For brainstorming, I use an approach called SCAMPER—Substitute, Combine, Adapt, Modify/Magnify, Put to another use, Eliminate, Reverse. Okay, I don’t do all that, but I like to try any of these methods to see if I’ll emerge with something better. With story ideas, I find that forgoing the lowest common denominator or side-stepping the path of least resistance often leads to robustness and improved complexity.
So I take my shiny brand new idea and subject it to a “poking test” where I swap out elements of it (Substitute) or merge with another sometimes unrelated idea or concept (Combine) or switch/shift/adjust an attribute (Adapt) or functional part of the idea (Modify/Magnify), or remove an aspect completely (Eliminate) or even subvert/overturn it in part or in full (Reverse). Basically, I ask myself: how can this story idea be doing something more/different than it currently is?
For this exercise, I find Lost Girl a little too on the thin side, so I’ve decided to combine it with anything else languishing in my notes that has some possible overlaps. I rifle through, looking for ideas about “copies of the self” or something akin to that. My search reveals two:
Personalities: A disgraced actor works behind the scenes for a company that develops digital avatars—called Personalities—for celebrities and influencers who can afford it. His job is to act as Personalities in virtual scenarios when they can’t do it themselves. When a popular client decides to auction off his digital avatar, the actor sees this as his way back to lost fame.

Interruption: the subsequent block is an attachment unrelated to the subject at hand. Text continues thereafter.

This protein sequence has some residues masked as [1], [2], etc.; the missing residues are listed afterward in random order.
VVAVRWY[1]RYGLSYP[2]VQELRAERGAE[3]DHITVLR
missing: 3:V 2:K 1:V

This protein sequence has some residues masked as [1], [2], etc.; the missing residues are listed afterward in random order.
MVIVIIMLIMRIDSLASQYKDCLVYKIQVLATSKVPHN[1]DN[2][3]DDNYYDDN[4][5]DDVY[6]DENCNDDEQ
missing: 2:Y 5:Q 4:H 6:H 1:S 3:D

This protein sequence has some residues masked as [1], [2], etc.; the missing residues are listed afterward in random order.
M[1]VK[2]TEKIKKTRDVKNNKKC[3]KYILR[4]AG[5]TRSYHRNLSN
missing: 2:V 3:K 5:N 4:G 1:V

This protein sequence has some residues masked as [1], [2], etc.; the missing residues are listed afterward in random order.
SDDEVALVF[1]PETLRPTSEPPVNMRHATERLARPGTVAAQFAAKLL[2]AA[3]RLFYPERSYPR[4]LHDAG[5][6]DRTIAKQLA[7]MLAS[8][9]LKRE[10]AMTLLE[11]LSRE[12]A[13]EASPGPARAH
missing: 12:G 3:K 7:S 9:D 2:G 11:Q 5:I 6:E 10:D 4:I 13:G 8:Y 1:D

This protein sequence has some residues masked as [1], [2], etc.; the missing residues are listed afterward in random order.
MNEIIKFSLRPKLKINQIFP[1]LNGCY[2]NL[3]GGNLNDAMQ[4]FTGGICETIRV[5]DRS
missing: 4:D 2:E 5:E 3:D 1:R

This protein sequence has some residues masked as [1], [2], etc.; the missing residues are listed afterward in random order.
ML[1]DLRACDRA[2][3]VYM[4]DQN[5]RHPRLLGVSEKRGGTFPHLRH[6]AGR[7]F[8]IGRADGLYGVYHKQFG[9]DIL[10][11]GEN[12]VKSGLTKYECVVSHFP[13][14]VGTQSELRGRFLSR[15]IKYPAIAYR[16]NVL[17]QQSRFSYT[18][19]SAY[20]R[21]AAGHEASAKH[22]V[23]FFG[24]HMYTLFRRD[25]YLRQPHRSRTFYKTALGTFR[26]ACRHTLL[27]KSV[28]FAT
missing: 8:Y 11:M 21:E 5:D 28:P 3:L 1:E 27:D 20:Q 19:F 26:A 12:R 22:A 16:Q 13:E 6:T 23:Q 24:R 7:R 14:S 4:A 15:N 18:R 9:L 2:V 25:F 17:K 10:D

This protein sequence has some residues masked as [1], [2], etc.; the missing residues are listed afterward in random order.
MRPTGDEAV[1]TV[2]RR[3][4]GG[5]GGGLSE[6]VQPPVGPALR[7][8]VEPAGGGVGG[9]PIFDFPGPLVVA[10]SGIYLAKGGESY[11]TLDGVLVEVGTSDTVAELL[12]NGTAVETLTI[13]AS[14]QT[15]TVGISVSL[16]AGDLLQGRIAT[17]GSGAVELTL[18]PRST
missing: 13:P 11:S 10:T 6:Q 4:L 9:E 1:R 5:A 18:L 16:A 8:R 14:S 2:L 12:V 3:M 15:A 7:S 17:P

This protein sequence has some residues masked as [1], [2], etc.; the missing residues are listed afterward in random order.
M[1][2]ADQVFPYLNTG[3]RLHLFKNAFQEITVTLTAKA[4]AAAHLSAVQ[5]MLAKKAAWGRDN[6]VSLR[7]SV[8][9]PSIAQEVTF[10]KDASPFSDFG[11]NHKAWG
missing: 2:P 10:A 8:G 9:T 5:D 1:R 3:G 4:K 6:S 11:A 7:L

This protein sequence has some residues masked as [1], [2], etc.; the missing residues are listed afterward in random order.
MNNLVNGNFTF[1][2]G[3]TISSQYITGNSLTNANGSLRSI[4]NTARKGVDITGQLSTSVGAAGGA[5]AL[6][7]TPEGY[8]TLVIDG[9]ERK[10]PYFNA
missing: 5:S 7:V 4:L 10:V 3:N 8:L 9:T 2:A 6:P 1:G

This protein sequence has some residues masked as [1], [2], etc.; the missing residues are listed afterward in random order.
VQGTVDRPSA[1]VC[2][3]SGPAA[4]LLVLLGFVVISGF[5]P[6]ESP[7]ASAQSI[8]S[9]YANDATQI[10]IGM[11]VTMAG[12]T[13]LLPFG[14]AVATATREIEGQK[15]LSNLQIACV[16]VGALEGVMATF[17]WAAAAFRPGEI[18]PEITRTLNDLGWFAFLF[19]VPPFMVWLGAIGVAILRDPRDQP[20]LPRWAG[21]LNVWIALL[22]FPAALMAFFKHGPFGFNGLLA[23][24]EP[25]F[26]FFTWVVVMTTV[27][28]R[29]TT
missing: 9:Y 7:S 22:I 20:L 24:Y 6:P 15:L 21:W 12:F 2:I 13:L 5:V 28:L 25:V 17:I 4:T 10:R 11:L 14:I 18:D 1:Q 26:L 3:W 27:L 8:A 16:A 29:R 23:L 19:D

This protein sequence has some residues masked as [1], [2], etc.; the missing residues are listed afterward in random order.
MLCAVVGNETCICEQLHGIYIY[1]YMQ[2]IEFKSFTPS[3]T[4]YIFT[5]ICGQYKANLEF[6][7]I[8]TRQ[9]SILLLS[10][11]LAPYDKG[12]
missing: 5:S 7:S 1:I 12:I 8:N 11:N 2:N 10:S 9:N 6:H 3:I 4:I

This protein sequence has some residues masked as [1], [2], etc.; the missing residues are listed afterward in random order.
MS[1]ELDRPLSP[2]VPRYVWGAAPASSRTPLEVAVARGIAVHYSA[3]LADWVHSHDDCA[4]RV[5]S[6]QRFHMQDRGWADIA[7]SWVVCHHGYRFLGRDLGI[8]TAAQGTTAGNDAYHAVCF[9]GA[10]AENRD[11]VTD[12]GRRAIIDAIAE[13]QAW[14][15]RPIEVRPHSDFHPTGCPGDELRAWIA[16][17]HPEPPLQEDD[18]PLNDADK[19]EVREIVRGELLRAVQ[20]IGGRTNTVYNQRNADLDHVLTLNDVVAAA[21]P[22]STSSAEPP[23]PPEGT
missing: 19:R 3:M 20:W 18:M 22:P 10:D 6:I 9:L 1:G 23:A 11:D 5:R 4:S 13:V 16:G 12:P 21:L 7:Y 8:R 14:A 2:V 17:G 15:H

Resurrected: A mild supervirus that strikes a chronic illness and kills quickly, but people wake up soon afterward, unharmed. They're called Resurrects, and once returned, they age at half the pace of regular people.
The Personalities idea seems close to rounded on its own, so I’ve chosen the Resurrected idea to combine, as it engages with a person leaving and returning, similar to Lost Girl. Smashing both ideas together and playing around with the putty, I come up with what I’m now calling “Lost Girl Resurrected”:
Dark, mysterious, intriguing—and best of all, deliciously complex. In fact, upon reconsideration, it’ll likely take a really long short story to contain this idea, and therefore I’m bumping the possible story length from short story/novelette up to novella (17,500 to 40,000 words) or even novel (40,000 words and above).
Usually, if you’re not keen on pursuing a story idea further, this is a good place to stop. But if you’d like to shake this idea some more to see if it “has legs” (Can it really go the distance? Is it really worth my time to write this?), then the next thing is to begin to flesh out the story and outline what the complete narrative may look like.
In Part 2 (next month), we’ll talk about giving the story a skeleton (pitch/synopsis, influences, story drivers, target audience, etc) and expanding the “story bible,” as well as notes on writing sample scenes/ chapters. Stay tuned!
Before you go…
If you liked this, then How to Author Like a Strategist and On Fiction Genres and the Elements That Power Them might just be for you! All free, no strings attached. Okay, one string—it’ll be great if you could tell your friends about this letter!